Turning to the nationwide rail strike that is now into its 18th day
State-run rail operator KORAIL says it will hire 6-hundred-60 new employees to reduce the strain from the prolonged strike.
Passenger train services are running at about 75 percent of normal levels, while subway services in Seoul have been reduced to 85 percent of regular levels.
At about two p.m. Korea time, KORAIL CEO Choi Yeon-hye was scheduled to visit the Jogyesa Temple in Seoul, to urge four union members holed up there after evading police arrest, to return to work.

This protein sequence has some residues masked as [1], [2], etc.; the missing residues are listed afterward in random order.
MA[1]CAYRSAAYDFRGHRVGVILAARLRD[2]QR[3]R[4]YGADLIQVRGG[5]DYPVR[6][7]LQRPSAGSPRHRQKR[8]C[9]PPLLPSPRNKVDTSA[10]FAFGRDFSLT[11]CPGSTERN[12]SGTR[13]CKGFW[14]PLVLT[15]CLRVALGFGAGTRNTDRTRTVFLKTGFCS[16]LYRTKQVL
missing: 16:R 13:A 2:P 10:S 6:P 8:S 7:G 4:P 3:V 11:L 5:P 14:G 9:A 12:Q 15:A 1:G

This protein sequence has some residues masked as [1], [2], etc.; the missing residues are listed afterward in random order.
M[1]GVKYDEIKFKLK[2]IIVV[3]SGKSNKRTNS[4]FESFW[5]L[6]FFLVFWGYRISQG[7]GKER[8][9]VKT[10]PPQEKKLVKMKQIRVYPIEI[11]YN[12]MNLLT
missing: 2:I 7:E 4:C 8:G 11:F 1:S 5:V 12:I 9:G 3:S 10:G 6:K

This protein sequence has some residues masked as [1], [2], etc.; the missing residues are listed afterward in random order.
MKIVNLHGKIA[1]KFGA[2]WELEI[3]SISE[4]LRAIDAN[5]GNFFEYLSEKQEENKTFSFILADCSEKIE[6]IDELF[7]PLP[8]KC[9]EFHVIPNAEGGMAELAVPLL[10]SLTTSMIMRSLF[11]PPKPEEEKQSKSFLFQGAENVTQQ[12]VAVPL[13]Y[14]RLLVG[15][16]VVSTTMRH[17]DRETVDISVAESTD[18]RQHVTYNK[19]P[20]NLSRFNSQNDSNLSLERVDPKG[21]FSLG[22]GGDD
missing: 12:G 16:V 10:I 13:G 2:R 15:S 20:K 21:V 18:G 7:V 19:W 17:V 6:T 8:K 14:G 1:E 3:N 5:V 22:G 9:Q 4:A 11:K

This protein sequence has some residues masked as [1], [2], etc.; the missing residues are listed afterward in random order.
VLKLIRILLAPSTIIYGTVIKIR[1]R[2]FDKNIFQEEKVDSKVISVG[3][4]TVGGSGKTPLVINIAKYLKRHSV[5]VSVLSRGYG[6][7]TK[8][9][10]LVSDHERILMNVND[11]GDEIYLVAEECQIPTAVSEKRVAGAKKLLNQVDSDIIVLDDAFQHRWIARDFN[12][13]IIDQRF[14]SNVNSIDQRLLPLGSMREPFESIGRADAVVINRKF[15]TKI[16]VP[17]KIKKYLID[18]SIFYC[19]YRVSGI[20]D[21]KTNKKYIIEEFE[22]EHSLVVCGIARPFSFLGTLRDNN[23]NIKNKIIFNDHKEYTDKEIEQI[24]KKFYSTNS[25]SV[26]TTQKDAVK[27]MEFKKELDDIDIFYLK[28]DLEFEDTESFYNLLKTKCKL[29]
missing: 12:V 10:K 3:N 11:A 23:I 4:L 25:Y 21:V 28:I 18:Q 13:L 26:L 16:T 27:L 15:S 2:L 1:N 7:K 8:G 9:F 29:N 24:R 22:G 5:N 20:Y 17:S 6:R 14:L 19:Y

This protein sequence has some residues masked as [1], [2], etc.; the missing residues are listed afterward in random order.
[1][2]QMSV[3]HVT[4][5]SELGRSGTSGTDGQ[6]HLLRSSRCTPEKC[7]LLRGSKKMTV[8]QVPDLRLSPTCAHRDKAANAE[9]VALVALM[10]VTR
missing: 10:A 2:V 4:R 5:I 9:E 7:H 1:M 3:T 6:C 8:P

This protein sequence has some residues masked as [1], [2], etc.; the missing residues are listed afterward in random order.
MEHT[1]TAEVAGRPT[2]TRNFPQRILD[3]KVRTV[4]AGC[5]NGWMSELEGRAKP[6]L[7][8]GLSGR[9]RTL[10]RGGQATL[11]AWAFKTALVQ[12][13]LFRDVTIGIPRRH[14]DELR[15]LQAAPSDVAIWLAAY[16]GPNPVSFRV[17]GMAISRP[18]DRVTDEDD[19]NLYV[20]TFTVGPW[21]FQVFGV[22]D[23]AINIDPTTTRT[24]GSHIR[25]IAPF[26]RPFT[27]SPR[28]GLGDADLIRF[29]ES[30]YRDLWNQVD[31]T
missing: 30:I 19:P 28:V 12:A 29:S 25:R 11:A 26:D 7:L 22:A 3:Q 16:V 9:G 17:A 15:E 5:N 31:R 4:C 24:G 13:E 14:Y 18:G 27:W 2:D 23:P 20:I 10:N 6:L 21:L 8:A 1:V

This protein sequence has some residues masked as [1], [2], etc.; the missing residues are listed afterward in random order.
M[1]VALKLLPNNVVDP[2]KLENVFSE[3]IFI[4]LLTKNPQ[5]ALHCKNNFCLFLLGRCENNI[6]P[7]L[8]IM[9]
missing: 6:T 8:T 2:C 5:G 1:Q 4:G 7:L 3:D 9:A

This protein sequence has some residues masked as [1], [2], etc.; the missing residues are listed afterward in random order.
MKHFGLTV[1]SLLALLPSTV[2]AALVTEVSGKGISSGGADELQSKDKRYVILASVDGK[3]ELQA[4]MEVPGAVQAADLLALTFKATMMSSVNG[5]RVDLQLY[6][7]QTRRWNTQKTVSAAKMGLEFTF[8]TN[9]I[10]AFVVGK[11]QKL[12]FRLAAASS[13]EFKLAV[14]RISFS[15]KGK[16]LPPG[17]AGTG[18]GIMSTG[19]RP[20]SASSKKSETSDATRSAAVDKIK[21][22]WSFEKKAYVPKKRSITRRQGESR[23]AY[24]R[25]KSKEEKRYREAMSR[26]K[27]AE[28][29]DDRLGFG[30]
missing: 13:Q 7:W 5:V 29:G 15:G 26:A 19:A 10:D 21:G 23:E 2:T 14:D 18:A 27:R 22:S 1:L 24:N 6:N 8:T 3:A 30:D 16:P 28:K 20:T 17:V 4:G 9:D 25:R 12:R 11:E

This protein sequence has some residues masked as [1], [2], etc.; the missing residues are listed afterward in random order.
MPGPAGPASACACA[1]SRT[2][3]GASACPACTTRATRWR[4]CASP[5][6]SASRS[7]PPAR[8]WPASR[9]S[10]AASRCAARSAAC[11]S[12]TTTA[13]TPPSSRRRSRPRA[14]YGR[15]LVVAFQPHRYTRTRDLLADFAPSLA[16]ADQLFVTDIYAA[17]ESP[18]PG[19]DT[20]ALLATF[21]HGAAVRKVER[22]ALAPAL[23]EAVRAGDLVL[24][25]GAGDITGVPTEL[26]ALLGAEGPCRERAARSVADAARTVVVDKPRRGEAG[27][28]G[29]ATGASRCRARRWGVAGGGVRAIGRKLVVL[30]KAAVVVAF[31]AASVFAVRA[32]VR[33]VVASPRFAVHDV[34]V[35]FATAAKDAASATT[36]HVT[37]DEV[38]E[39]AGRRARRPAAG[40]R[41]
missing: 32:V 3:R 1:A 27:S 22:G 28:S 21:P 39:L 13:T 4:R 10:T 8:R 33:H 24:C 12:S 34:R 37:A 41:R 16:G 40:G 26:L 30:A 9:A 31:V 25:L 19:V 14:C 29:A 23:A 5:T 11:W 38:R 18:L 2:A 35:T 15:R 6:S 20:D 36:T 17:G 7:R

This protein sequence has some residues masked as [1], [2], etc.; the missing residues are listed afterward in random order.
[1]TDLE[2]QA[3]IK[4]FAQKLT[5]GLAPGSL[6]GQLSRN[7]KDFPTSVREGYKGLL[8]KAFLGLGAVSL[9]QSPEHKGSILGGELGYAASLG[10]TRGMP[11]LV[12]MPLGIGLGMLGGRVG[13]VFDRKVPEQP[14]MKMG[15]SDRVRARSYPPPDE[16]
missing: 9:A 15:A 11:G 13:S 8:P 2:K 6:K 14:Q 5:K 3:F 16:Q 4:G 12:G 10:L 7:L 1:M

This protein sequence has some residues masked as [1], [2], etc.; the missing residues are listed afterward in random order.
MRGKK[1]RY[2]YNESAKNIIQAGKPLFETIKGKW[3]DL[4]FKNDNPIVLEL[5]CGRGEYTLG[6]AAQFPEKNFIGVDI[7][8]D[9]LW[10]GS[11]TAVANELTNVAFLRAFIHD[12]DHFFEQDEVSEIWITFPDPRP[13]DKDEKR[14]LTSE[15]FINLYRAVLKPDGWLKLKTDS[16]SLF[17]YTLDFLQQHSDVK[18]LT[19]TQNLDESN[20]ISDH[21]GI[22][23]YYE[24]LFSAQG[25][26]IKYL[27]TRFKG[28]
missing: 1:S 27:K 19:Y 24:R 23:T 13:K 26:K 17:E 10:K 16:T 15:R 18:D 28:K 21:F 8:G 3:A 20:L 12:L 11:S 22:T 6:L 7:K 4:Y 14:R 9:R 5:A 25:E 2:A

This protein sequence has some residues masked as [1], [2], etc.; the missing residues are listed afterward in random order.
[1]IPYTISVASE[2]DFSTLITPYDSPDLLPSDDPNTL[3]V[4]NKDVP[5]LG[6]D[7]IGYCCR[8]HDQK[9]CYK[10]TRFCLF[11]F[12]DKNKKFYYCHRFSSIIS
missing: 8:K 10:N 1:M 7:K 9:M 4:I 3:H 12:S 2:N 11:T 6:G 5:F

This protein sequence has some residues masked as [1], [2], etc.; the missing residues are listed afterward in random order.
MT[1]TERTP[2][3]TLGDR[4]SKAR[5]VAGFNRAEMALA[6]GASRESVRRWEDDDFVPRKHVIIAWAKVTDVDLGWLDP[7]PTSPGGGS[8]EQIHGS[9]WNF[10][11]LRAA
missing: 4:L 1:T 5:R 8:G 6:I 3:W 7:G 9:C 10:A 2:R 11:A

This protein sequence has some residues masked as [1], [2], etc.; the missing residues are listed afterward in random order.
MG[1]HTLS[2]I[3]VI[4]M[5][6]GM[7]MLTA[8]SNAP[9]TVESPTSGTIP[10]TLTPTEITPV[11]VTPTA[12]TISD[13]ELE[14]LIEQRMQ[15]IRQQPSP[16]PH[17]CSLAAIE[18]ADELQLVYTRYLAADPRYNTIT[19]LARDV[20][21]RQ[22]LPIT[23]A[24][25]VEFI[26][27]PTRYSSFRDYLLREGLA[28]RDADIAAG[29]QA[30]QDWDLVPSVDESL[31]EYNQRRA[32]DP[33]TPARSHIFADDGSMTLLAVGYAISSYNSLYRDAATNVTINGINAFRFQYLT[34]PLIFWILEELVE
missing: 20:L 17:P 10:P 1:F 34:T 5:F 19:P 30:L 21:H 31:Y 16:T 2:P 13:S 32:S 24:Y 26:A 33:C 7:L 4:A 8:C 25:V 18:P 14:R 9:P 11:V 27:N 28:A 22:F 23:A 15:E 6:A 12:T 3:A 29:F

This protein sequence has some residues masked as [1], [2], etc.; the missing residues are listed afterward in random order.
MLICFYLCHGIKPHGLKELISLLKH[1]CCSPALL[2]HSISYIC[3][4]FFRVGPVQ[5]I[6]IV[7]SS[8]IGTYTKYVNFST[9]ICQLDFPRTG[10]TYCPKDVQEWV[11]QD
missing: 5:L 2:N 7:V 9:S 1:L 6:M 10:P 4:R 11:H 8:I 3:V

The union launched the strike in protest of KORAIL's plan to establish an affiliate for a new high-speed train line, a move it says is the first step toward privatization.
The union has called for rallies throughout the nation on Thursday, and a large-scale protest in Seoul on Saturday.
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